Best Trees & Shrubs for Fall Color | Midwest Living
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Best Trees & Shrubs for Fall Color

Add exciting color to your autumn garden with these easy-to-grow trees and shrubs.
  • Green ash: fast-growing shade tree

    Green ash is an adaptable, fast-growing shade tree. It reaches 50 to 60 feet tall and 25 to 30 feet wide. It matures from a pyramidal habit to an open, spreading habit. The leaves change to yellow in the fall; 'Emerald' is adapted to hot climates and has reliable yellow fall color.

  • Cutleaf sumac: year-round interest

    Cutleaf sumac offers year round garden interest -- for those gardens who can take its large size and rapid spreading. In early summer, it produces cone-shaped clusters of greenish yellow flowers. During the summer, the finely cut foliage stays attractive. Later in the year, 'Laciniata' (shown here) displays wonderful red, yellow, or orange fall color and attractive clusters of red fruit.

  • Apple serviceberry: all-season color

    Apple serviceberry is a small tree or large-multi-stemmed shrub with white or pink flowers that appear in spring, before the young purple leaves appear. The flowers are larger than on other serviceberries. The leaves turn green as they mature, then become orange in autumn. During the summer, its red berries attract birds. Silvery-gray bark gives winter interest.

  • 'White Tigress': unusual bark

    'White Tigress' striped bark maple is a small, bushy tree with unique white striped green bark. In the fall, the leaves turn from green to pale yellow. This tree prefers shade, and requires careful attention until established.

  • Cranberry bush: red fall foliage

    American cranberry bush produces flat, white flower clusters in spring, and attractive red foliage in the fall. Birds appreciate the bright red berries that appear late in the year. American cranberry bush is most comfortable in light shade, and forms a dense, rounded outline about 10 feet tall and wide.

  • Chokecherry: red leaves, black fruit

    Black chokecherry is a small tree, growing to 30 feet, or a large shrub. It offers small white flowers in spring; in the fall, it sports leaves in shades of red plus black, 1/2-inch fruit. Birds generally get to the fruit before anyone else has a chance. The melanocarpa variety is more compact than the species, topping out at about 20 feet.

  • Burning bush: brilliant display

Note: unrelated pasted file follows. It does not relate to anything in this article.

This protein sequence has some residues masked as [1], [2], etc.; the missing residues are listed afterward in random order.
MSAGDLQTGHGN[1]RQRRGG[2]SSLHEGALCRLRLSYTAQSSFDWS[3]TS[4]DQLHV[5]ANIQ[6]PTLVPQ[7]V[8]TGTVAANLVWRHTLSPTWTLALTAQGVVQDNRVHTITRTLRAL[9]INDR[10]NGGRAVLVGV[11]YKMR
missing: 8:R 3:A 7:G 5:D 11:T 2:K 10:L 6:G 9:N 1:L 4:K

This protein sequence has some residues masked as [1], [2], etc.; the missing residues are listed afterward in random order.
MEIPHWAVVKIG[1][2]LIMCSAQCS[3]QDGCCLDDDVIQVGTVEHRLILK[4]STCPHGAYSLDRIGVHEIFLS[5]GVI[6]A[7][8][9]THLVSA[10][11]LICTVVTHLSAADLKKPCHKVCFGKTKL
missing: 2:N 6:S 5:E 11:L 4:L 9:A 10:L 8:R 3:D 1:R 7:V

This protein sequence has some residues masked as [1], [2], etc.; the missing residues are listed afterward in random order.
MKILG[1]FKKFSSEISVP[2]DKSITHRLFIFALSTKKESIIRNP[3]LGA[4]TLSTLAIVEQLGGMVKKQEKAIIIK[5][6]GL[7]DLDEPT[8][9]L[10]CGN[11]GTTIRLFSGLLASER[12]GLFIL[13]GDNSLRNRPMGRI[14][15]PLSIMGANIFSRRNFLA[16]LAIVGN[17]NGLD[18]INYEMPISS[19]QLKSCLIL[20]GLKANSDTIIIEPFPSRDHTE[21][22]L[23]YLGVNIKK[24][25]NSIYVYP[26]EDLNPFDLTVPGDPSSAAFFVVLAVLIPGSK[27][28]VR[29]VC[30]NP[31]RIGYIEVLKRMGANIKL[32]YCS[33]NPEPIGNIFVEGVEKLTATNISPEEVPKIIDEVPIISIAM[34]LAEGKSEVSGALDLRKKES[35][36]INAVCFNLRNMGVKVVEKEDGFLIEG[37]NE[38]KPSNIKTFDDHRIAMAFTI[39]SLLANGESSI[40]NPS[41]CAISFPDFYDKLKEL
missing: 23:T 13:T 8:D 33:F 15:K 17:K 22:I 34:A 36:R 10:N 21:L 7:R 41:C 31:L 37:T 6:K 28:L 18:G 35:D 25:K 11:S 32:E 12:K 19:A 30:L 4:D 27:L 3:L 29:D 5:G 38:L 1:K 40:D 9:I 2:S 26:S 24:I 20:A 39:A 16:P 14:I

Burning bush is a deciduous shrub that is popular for its brilliant scarlet fall color. Growing 7 to 15 feet tall and wide, burning bush has rounded, horizontal-branching, vase-shaped habit, making it well-suited to use as an unclipped hedge or screen, in a shrub border, or simply as a specimen plant for its spectacular display.

  • Ginkgo biloba: yellow fall fans

    Ginkgo biloba is a slow-growing, majestic shade tree, eventually growing to 80 feet tall and wide. The leaves have a unique fan shape and turn yellow in fall. It tolerates heat, pollution, and a range of soil pH. Choose a male plant, because females bear a fruit that smells extremely unpleasant once they are about 20 years old.

  • Hophornbeam: handsome foliage

    American hophornbeam is a handsome yet underused rounded tree with hard wood. It averages 25 to 40 feet in height and about 10 to 25 feet wide. The dark green leaves are pale and fuzzy on the underside and turn yellow in the fall. The attractive orange or gray bark peels off in long strips. The catkin flowers persist into winter, as does the fruit, a nutlet that resembles hops and attracts birds.

  • Doublefile viburnum: layered effect

    Doublefile viburnum has a horizontal habit with tiered branching that creates a layered effect and gives winter interest. Mature specimens have a rounded shape. The dark green foliage emerges early and changes to a reddish-purple in fall. The spring-blooming flat clusters of white flower that are up to 6 inches wide. In summer, the bright red fruits change to black and attract birds.

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